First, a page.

Swedish king feted in Ukraine 300 years after landmark battle

Sweden's King Karl XII and a Cossack commander are emerging as disputed figures in Ukraine-Russia relations some 300 years after Russia's comprehensive defeat of Sweden in the Battle of Poltava.

Swedish king feted in Ukraine 300 years after landmark battle

Swedish sculptor Bernhard Englund travelled to Poltava in Ukraine last week to deliver a bust of the former Swedish king to a museum in the Ukrainian town. Karl XII led the Swedish army into a battle in which it was outnumbered and outmaneuvered by Russia’s Peter the Great.

For many West-leaning Ukrainians, the Swedish king is regarded as a positive force in the fight against Russian expansionism as personified by Peter I, Swedish daily Dagens Nyheter reports.

But when Ukraine on Saturday marks the 300th anniversary of a key battle fought on its soil between imperial Russia and Sweden, it is the role of a Cossack commander that is providing a new source for Russia-Ukraine acrimony.

The Battle of Poltava — fought on June 27th, 1709 in central Ukraine — is seen as the pivotal victory for Russia in its two-decade struggle with Karl XII.

It was recorded in Soviet-era text books as the moment Russia — under Peter the Great — replaced Sweden as the dominant power in Eastern Europe.

But amid the great power clash, the role of one Ukrainian commander, Ivan Mazepa, is providing fuel to the debate about Kiev’s allegiances in the tug-of-war between the country’s pro-Western and pro-Russian politicians.

The Ukrainian Cossack leader — a nationalist reformer who appears on the country’s 10-hryvnia notes — is remembered as a traitor by Moscow loyalists but a hero by Ukraine’s Western-leaning nationalists.

Mazepa — while formally allied with Peter the Great — switched sides and fought alongside Swedish forces, allegedly angered by Russian incursion on Ukraine’s autonomy and the Tsar’s failure to protect it against Polish attacks.

Ukrainian President Viktor Yushchenko slammed as “prolonged hysteria” this year Russian accusations of Mazepa’s “so-called betrayal” and created a new national award in the name of the controversial hero.

“Ivan Mazepa is not a traitor since he did not betray the Ukrainian people,” Yushchenko said.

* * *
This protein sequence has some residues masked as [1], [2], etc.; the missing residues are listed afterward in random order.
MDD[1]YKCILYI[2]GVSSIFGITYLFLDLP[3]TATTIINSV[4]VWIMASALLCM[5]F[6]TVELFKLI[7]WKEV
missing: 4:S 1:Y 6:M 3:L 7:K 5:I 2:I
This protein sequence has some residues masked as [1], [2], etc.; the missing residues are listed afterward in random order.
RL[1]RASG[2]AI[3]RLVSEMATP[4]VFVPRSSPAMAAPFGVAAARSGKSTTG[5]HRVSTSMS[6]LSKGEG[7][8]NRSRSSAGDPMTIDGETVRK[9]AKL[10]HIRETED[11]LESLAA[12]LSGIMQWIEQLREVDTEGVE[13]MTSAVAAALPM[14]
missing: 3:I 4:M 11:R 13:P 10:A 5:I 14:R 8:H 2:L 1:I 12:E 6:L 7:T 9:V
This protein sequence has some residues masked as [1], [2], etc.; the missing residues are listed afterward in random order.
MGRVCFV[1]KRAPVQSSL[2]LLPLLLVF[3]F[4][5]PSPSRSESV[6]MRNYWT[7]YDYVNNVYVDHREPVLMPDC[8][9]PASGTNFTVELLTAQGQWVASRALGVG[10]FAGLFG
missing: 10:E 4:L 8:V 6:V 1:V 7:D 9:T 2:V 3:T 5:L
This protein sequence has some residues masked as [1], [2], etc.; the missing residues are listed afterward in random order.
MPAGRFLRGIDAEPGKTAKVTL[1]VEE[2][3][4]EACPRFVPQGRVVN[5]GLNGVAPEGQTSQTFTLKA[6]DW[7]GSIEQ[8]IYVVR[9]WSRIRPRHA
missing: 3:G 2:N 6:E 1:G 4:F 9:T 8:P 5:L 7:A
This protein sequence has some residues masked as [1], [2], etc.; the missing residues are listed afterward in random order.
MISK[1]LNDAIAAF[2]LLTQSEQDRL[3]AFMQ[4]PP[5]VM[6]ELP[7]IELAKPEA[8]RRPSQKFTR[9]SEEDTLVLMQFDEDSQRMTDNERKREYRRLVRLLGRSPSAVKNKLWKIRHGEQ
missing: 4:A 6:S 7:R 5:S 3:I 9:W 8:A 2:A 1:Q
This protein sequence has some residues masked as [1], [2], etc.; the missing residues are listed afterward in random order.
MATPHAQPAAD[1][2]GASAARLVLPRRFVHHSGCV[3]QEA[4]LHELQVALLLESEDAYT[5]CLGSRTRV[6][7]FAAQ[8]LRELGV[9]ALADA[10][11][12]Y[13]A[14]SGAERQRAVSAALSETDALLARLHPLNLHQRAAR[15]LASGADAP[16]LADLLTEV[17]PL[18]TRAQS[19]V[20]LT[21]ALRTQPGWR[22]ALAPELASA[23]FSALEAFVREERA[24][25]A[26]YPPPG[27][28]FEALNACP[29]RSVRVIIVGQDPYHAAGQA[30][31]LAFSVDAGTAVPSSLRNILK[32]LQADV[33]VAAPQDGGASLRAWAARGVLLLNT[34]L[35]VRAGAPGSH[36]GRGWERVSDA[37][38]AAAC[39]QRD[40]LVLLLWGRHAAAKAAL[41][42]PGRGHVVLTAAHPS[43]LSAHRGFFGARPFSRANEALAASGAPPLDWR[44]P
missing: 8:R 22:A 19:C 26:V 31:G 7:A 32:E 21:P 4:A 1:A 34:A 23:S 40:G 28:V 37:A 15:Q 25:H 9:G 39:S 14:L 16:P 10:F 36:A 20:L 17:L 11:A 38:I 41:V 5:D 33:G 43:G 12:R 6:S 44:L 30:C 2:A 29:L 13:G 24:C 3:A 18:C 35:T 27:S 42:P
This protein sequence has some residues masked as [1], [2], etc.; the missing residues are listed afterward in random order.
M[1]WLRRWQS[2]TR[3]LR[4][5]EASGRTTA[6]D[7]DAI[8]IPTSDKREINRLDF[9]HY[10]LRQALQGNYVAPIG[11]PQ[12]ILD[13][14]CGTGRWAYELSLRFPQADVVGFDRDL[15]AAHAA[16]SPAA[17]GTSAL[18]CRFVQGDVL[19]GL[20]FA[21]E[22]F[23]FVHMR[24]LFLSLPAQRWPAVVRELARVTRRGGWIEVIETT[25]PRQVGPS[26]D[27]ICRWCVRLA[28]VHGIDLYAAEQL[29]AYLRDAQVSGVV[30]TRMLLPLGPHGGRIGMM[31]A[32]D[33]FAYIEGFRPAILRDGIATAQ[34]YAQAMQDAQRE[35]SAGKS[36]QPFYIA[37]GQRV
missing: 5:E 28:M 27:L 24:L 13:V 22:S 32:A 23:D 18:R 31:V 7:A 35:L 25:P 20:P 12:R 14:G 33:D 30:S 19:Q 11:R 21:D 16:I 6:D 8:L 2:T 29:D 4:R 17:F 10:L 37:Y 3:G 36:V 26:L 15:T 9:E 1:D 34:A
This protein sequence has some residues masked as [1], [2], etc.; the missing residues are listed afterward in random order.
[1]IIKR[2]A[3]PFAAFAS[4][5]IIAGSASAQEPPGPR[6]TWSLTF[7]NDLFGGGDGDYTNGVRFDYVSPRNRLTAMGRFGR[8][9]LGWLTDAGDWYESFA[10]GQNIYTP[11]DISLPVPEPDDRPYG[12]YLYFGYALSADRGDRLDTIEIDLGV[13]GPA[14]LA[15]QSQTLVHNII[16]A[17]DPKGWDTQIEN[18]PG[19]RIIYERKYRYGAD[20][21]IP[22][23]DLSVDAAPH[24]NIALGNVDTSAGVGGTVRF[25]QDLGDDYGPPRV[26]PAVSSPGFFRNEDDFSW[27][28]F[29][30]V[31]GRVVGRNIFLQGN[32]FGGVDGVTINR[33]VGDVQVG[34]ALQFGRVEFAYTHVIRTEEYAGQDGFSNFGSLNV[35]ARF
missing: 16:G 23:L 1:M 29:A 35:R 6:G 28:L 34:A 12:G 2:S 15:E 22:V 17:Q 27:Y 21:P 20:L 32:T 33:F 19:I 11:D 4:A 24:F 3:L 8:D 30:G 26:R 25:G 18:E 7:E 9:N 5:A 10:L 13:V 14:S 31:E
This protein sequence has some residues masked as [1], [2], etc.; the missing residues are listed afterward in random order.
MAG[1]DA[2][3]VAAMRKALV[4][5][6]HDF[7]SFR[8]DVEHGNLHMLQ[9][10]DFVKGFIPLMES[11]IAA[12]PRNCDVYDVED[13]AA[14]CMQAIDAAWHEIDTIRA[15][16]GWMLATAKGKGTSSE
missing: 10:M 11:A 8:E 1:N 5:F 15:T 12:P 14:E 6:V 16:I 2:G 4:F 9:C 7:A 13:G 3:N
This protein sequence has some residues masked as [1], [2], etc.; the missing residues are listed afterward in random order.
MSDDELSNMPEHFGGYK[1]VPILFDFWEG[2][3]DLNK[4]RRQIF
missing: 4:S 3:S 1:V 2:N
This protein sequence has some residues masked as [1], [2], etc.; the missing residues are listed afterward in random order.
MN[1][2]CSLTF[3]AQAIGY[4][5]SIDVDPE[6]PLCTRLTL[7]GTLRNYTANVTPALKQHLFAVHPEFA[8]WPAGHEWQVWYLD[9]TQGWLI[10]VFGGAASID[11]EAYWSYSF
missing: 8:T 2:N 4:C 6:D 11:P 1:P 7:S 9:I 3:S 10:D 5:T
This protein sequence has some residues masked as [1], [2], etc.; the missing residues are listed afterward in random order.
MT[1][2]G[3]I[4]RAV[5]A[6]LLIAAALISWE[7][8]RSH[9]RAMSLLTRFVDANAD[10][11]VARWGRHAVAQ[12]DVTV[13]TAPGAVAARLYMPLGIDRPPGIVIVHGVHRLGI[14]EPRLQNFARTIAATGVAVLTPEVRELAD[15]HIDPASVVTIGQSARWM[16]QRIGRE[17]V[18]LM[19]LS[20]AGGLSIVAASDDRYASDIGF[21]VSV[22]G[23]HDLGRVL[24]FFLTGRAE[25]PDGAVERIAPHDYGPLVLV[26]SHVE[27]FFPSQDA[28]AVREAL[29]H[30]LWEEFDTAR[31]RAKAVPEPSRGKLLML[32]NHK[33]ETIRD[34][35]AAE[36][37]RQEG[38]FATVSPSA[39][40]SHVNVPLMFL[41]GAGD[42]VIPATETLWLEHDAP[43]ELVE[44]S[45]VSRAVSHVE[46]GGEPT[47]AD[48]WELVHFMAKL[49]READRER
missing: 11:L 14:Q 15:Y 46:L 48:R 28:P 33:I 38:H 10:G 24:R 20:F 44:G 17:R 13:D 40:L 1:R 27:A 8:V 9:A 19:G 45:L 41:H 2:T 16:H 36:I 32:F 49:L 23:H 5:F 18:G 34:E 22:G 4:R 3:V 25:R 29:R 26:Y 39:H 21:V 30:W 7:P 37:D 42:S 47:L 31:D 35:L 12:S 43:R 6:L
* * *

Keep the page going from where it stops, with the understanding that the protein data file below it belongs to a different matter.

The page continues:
“He had only one goal: to preserve the independence of the Ukrainian state.”

But the president’s pro-Russian opponents hit back.

“Yushchenko glorifies such figures to make an enemy out of Russia and we will not allow this,” said Valery Konovalyuk, a lawmaker with Ukraine’s Party of the Regions.

“With the help of intrigues and betrayals, Mazepa angled for his personal independence and not that of the Ukrainian people.”

Meanwhile, the Ukrainian People’s Party complained that the mayor of Poltava had banned it from marching to commemorate Ukrainian Cossacks who died in the battle, while approving a religious procession in the name of Russian victory.

Mazepa was vilified by Russia after the 1709 battle. Peter the Great ordered him anathematized by the Orthodox Church, while in works by the Russian poet Alexander Pushkin and composer Peter Tchaikovsky he was cast as a traitor.

In May, Russia lashed out at Ukraine’s preparations to mark the 300th anniversary, including plans to erect a monument to Mazepa.

These are attempts at “artificial, far-fetched confrontation with Russia,” the foreign ministry said in a statement.

“We would like to remind the leaders of Ukraine that playing games with history, especially with hidden nationalist motives, has never led to any good,” it added.

Moscow has increasingly showed its ire over the efforts of Ukraine and other post-Soviet states to rehabilitate nationalist heroes, sidelined by Soviet historians.

Perhaps the fiercest clashes are over the memory of WWII. Russia sees its role in vanquishing Nazi Germany as incontestable, but many post-Soviet states see the Soviet front’s advance on their territories not as a liberation but an occupation.

Last month, Russian President Dmitry Medvedev ordered the creation of a commission to defend Russia from historical “falsifications” in a move that underscored disputes over history that has emerged since the break-up of the Soviet Union in 1991.

Mazepa’s standing among Ukrainians, meanwhile, reflects the cultural and linguistic split existing between the Russian-speaking eastern part of the country and western Ukraine.

About 30 percent of the population views Mazepa as “a man who fought for the independence of Ukraine,” while 28 percent view him “as a turncoat who joined the enemy’s ranks,” according to an April survey by independent Ukrainian pollster the Research and Branding Group.

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